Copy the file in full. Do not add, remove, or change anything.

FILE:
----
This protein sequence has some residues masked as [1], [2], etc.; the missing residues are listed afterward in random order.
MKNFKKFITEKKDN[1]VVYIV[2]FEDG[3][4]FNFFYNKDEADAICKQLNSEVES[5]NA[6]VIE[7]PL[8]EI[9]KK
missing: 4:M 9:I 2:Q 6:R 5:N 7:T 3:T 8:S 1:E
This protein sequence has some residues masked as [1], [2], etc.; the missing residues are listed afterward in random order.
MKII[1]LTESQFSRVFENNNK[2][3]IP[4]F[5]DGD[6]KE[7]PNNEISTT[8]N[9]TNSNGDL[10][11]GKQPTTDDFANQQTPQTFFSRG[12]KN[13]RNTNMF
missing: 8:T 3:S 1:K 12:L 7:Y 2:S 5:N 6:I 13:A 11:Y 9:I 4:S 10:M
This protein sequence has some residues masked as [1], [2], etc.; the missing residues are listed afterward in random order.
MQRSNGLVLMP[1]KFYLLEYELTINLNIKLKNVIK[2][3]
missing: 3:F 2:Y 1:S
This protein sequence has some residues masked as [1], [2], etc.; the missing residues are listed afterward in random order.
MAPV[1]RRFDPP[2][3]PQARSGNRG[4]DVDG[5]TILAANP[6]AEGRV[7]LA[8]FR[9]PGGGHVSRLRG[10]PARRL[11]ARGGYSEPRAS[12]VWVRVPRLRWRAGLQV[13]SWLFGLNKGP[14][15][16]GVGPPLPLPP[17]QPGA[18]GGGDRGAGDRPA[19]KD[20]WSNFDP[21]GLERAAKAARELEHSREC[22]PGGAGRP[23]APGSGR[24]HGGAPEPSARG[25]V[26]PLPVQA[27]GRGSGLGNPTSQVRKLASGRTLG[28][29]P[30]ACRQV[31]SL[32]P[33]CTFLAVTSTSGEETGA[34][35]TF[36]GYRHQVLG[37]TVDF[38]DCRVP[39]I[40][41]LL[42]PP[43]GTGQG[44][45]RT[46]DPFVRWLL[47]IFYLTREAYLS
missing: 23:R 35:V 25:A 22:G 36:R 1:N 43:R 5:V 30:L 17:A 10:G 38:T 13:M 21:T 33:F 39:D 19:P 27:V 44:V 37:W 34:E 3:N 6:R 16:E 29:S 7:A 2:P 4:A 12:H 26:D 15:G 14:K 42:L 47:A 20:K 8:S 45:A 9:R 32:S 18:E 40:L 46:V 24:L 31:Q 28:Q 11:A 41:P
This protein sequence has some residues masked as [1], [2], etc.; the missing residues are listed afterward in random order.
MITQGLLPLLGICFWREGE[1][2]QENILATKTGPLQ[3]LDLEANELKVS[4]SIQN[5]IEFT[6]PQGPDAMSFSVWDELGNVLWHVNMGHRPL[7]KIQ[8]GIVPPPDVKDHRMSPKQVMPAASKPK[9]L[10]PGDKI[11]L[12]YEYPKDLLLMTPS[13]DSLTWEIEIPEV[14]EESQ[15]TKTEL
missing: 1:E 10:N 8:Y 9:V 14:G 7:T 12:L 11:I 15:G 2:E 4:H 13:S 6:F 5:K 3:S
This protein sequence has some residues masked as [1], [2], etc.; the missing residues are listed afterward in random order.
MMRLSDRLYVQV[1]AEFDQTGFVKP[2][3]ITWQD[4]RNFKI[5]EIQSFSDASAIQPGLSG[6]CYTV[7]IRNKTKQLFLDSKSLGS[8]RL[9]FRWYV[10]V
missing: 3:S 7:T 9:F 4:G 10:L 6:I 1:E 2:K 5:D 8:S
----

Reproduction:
This protein sequence has some residues masked as [1], [2], etc.; the missing residues are listed afterward in random order.
MKNFKKFITEKKDN[1]VVYIV[2]FEDG[3][4]FNFFYNKDEADAICKQLNSEVES[5]NA[6]VIE[7]PL[8]EI[9]KK
missing: 4:M 9:I 2:Q 6:R 5:N 7:T 3:T 8:S 1:E
This protein sequence has some residues masked as [1], [2], etc.; the missing residues are listed afterward in random order.
MKII[1]LTESQFSRVFENNNK[2][3]IP[4]F[5]DGD[6]KE[7]PNNEISTT[8]N[9]TNSNGDL[10][11]GKQPTTDDFANQQTPQTFFSRG[12]KN[13]RNTNMF
missing: 8:T 3:S 1:K 12:L 7:Y 2:S 5:N 6:I 13:A 11:Y 9:I 4:S 10:M
This protein sequence has some residues masked as [1], [2], etc.; the missing residues are listed afterward in random order.
MQRSNGLVLMP[1]KFYLLEYELTINLNIKLKNVIK[2][3]
missing: 3:F 2:Y 1:S
This protein sequence has some residues masked as [1], [2], etc.; the missing residues are listed afterward in random order.
MAPV[1]RRFDPP[2][3]PQARSGNRG[4]DVDG[5]TILAANP[6]AEGRV[7]LA[8]FR[9]PGGGHVSRLRG[10]PARRL[11]ARGGYSEPRAS[12]VWVRVPRLRWRAGLQV[13]SWLFGLNKGP[14][15][16]GVGPPLPLPP[17]QPGA[18]GGGDRGAGDRPA[19]KD[20]WSNFDP[21]GLERAAKAARELEHSREC[22]PGGAGRP[23]APGSGR[24]HGGAPEPSARG[25]V[26]PLPVQA[27]GRGSGLGNPTSQVRKLASGRTLG[28][29]P[30]ACRQV[31]SL[32]P[33]CTFLAVTSTSGEETGA[34][35]TF[36]GYRHQVLG[37]TVDF[38]DCRVP[39]I[40][41]LL[42]PP[43]GTGQG[44][45]RT[46]DPFVRWLL[47]IFYLTREAYLS
missing: 23:R 35:V 25:A 22:G 36:R 1:N 43:R 5:V 30:L 17:A 10:G 38:T 13:M 21:T 33:F 39:D 19:P 27:V 44:V 37:W 34:E 3:N 6:R 16:E 29:S 7:A 2:P 4:A 12:H 26:D 15:G 14:K 42:L 47:A 20:K 8:S 45:A 9:R 32:S 18:E 40:L 46:V 24:L 31:Q 28:Q 11:A 41:P
This protein sequence has some residues masked as [1], [2], etc.; the missing residues are listed afterward in random order.
MITQGLLPLLGICFWREGE[1][2]QENILATKTGPLQ[3]LDLEANELKVS[4]SIQN[5]IEFT[6]PQGPDAMSFSVWDELGNVLWHVNMGHRPL[7]KIQ[8]GIVPPPDVKDHRMSPKQVMPAASKPK[9]L[10]PGDKI[11]L[12]YEYPKDLLLMTPS[13]DSLTWEIEIPEV[14]EESQ[15]TKTEL
missing: 1:E 10:N 8:Y 9:V 14:G 7:T 12:L 11:I 15:G 2:E 4:H 13:S 6:F 5:K 3:S
This protein sequence has some residues masked as [1], [2], etc.; the missing residues are listed afterward in random order.
MMRLSDRLYVQV[1]AEFDQTGFVKP[2][3]ITWQD[4]RNFKI[5]EIQSFSDASAIQPGLSG[6]CYTV[7]IRNKTKQLFLDSKSLGS[8]RL[9]FRWYV[10]V
missing: 3:S 7:T 9:F 4:G 10:L 6:I 1:E 2:K 5:D 8:S